Exception Handling

An exception has come to stand for almost any type of error, but that's not how the word was originally intended. For example, bugs are errors in the logic of your code, but they're not exceptions. Similarly, the term error is often reserved for a problem in user inputthe user might have entered an out-of-bounds number, for example. However, you are supposed to handle such errors with validation code that checks input and other user actions without resorting to the special kind of code meant to handle exceptions.

Exceptions are not preventable in the same way as errors. They're the problems that occur because of runtime conditionsyou might be out of memory, for example, or there might not be a disk in a drive.

In C#, as in many other languages, you handle exceptions with try-catch statements. The try-catch statement is made up of a try block followed by one or more catch clauses, which are the actual handlers for different exceptions. The try-catch statement looks like this:

 
 try  try-block  catch (  exception-declaration-1  )  catch-block-1   .   .   .  catch (  exception-declaration-n  )  catch-block-n  

Here are the parts of this statement:

  • try-block Contains the sensitive code that can cause an exception.

  • exception-declaration-1 , exception-declaration-n An exception object declaration used to filter the exceptions this catch block will handle.

  • catch-block-1 , catch-block-n Contains exception handler code.

The exceptions you use in C# use objects based on the System.Exception class. C# itself bases several class in the System.Exception class, as you see here:

 
 System.Object   System.Exception    System.ApplicationException    System.IO.IsolatedStorage.IsolatedStorageException    System.Runtime.Remoting.MetadataServices.SUDSGeneratorException    System.Runtime.Remoting.MetadataServices.SUDSParserException    System.SystemException    System.Windows.Forms.AxHost.InvalidActiveXStateException 

Each of these classes in turn has many exception classes based on it; for example, the most common types of exceptions to use in your own programming are based on the SystemException class. Here are those exceptions (many of which have other exceptions based on them as well):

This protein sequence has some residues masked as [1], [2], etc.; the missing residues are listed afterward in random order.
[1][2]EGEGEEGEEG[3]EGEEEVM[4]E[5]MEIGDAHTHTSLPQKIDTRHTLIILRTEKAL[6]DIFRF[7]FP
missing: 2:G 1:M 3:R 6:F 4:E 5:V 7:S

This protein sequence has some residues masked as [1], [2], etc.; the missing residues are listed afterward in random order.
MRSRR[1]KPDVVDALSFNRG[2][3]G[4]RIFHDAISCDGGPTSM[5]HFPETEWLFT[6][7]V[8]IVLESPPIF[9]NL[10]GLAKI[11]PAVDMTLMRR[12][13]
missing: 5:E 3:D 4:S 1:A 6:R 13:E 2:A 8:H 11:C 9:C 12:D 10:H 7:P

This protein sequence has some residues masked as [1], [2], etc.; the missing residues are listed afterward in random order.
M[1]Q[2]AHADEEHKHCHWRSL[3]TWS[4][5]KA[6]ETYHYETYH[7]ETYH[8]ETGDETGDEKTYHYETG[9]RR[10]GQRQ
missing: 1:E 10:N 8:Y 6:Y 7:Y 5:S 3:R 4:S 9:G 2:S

System.Object   System.Exception    System.SystemException     System.AppDomainUnloadedException     System.ArgumentException     System.ArithmeticException     System.ArrayTypeMismatchException     System.BadImageFormatException     System.CannotUnloadAppDomainException     System.ComponentModel.Design.Serialization.CodeDomSerializerException     System.ComponentModel.LicenseException     System.ComponentModel.WarningException     System.Configuration.ConfigurationException     System.Configuration.Install.InstallException     System.ContextMarshalException     System.Data.DataException     System.Data.DBConcurrencyException     System.Data.Odbc.OdbcException     System.Data.OracleClient.OracleException     System.Data.SqlClient.SqlException     System.Data.SqlServerCe.SqlCeException     System.Data.SqlTypes.SqlTypeException     System.Drawing.Printing.InvalidPrinterException     System.EnterpriseServices.RegistrationException     System.EnterpriseServices.ServicedComponentException     System.ExecutionEngineException     System.FormatException     System.IndexOutOfRangeException     System.InvalidCastException     System.InvalidOperationException     System.InvalidProgramException     System.IO.InternalBufferOverflowException     System.IO.IOException     System.Management.ManagementException     System.MemberAccessException     System.MulticastNotSupportedException     System.NotImplementedException     System.NotSupportedException     System.NullReferenceException     System.OutOfMemoryException     System.RankException     System.Reflection.AmbiguousMatchException     System.Reflection.ReflectionTypeLoadException     System.Resources.MissingManifestResourceException     System.Runtime.InteropServices.ExternalException     System.Runtime.InteropServices.InvalidComObjectException     System.Runtime.InteropServices.InvalidOleVariantTypeException     System.Runtime.InteropServices.MarshalDirectiveException     System.Runtime.InteropServices.SafeArrayRankMismatchException     System.Runtime.InteropServices.SafeArrayTypeMismatchException     System.Runtime.Remoting.RemotingException     System.Runtime.Remoting.ServerException     System.Runtime.Serialization.SerializationException     System.Security.Cryptography.CryptographicException     System.Security.Policy.PolicyException     System.Security.SecurityException     System.Security.VerificationException     System.Security.XmlSyntaxException     System.ServiceProcess.TimeoutException     System.StackOverflowException     System.Threading.SynchronizationLockException     System.Threading.ThreadAbortException     System.Threading.ThreadInterruptedException     System.Threading.ThreadStateException     System.TypeInitializationException     System.TypeLoadException     System.TypeUnloadedException     System.UnauthorizedAccessException     System.Web.Services.Protocols.SoapException     System.Xml.Schema.XmlSchemaException     System.Xml.XmlException     System.Xml.XPath.XPathException     System.Xml.Xsl.XsltException